# Data Mining - Rule Based Classification

## IF-THEN Rules

Rule-based classifier makes use of a set of IF-THEN rules for classification. We can express a rule in the following from −

IF condition THEN conclusion

Let us consider a rule R1,

```R1: IF age = youth AND student = yes
THEN buy_computer = yes
```

Points to remember −

• The IF part of the rule is called rule antecedent or precondition.

• The THEN part of the rule is called rule consequent.

• The antecedent part the condition consist of one or more attribute tests and these tests are logically ANDed.

• The consequent part consists of class prediction.

Note − We can also write rule R1 as follows −

```R1: (age = youth) ^ (student = yes))(buys computer = yes)
```

If the condition holds true for a given tuple, then the antecedent is satisfied.

## Rule Extraction

Here we will learn how to build a rule-based classifier by extracting IF-THEN rules from a decision tree.

Points to remember −

To extract a rule from a decision tree −

• One rule is created for each path from the root to the leaf node.

• To form a rule antecedent, each splitting criterion is logically ANDed.

• The leaf node holds the class prediction, forming the rule consequent.

## Rule Induction Using Sequential Covering Algorithm

Sequential Covering Algorithm can be used to extract IF-THEN rules form the training data. We do not require to generate a decision tree first. In this algorithm, each rule for a given class covers many of the tuples of that class.

Some of the sequential Covering Algorithms are AQ, CN2, and RIPPER. As per the general strategy the rules are learned one at a time. For each time rules are learned, a tuple covered by the rule is removed and the process continues for the rest of the tuples. This is because the path to each leaf in a decision tree corresponds to a rule.

Note − The Decision tree induction can be considered as learning a set of rules simultaneously.

The Following is the sequential learning Algorithm where rules are learned for one class at a time. When learning a rule from a class Ci, we want the rule to cover all the tuples from class C only and no tuple form any other class.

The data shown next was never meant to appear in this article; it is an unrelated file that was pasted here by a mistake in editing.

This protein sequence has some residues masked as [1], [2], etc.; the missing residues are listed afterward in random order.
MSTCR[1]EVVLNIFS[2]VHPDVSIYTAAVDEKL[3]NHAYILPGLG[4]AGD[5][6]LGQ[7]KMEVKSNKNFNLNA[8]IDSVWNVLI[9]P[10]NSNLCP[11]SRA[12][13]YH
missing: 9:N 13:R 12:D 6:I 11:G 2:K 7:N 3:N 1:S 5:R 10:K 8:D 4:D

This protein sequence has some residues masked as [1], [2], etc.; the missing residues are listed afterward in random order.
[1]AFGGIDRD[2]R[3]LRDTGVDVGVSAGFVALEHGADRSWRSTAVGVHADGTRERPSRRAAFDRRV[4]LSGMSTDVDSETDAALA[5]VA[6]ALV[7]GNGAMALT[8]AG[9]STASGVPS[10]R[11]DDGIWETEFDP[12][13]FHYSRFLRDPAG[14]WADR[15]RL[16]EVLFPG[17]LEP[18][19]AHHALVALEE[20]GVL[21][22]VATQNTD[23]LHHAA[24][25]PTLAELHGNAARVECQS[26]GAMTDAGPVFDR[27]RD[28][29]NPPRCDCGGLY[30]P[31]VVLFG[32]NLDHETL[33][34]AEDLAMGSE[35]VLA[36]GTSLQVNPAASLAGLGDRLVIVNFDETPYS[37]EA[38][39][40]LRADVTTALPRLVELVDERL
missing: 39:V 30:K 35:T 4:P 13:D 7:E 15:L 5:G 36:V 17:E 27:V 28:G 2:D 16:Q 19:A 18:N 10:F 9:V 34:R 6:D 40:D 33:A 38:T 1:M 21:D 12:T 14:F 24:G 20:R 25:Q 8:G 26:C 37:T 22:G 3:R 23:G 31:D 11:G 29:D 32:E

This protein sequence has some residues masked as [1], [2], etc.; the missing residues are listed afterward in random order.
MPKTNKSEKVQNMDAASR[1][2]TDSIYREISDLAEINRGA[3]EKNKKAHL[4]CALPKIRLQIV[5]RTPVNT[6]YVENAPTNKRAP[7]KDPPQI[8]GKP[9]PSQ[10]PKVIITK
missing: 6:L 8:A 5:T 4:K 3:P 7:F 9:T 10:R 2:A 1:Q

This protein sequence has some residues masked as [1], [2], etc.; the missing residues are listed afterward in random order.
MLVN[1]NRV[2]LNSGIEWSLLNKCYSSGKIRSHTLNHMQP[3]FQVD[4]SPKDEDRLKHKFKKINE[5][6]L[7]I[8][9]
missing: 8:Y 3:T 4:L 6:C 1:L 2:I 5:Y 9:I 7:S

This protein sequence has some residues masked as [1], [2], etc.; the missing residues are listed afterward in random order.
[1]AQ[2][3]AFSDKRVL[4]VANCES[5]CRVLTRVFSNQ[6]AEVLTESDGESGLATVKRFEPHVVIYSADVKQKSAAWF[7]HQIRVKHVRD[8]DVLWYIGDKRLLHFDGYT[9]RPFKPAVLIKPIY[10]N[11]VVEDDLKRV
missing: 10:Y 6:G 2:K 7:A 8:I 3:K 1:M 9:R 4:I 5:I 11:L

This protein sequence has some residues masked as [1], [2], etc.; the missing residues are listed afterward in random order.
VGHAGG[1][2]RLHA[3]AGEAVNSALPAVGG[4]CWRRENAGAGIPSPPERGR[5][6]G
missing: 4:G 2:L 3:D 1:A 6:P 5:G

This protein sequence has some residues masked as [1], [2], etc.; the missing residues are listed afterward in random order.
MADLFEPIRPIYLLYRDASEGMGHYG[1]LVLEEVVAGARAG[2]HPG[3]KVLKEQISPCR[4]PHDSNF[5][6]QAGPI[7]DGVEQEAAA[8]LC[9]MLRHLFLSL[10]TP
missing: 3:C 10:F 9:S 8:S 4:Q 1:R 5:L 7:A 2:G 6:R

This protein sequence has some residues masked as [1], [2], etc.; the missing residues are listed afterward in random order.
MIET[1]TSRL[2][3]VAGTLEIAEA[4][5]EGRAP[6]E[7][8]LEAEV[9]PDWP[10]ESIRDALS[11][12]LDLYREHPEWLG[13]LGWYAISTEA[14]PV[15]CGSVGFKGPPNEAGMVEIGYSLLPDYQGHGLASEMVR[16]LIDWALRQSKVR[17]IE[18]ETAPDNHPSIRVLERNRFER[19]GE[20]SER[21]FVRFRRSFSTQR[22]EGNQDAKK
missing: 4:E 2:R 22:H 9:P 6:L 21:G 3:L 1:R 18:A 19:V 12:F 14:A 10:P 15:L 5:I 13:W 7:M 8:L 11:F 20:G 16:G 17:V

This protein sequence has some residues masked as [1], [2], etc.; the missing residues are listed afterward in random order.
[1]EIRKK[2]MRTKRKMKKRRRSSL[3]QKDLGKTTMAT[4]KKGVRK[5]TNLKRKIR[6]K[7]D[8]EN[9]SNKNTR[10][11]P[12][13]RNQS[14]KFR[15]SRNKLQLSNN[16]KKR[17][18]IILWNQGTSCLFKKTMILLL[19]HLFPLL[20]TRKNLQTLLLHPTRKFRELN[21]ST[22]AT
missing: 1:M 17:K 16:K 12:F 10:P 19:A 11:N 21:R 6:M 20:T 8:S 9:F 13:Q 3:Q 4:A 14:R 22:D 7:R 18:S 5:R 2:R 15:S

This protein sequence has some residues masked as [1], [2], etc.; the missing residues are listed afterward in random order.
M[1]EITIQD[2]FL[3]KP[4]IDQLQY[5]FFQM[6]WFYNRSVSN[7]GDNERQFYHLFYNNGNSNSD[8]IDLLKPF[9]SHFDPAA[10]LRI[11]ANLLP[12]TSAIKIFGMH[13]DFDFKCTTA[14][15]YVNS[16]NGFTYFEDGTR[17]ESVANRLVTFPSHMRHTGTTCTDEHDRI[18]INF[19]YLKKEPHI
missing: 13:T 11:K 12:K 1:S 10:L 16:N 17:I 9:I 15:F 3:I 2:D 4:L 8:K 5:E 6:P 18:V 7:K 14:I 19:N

```Algorithm: Sequential Covering

Input:
D, a data set class-labeled tuples,
Att_vals, the set of all attributes and their possible values.

Output:  A Set of IF-THEN rules.
Method:
Rule_set={ }; // initial set of rules learned is empty

for each class c do

repeat
Rule = Learn_One_Rule(D, Att_valls, c);
remove tuples covered by Rule form D;
until termination condition;

Rule_set=Rule_set+Rule; // add a new rule to rule-set
end for
return Rule_Set;
```

## Rule Pruning

The rule is pruned is due to the following reason −

• The Assessment of quality is made on the original set of training data. The rule may perform well on training data but less well on subsequent data. That's why the rule pruning is required.

• The rule is pruned by removing conjunct. The rule R is pruned, if pruned version of R has greater quality than what was assessed on an independent set of tuples.

FOIL is one of the simple and effective method for rule pruning. For a given rule R,

FOIL_Prune = pos - neg / pos + neg

where pos and neg is the number of positive tuples covered by R, respectively.

Note − This value will increase with the accuracy of R on the pruning set. Hence, if the FOIL_Prune value is higher for the pruned version of R, then we prune R.

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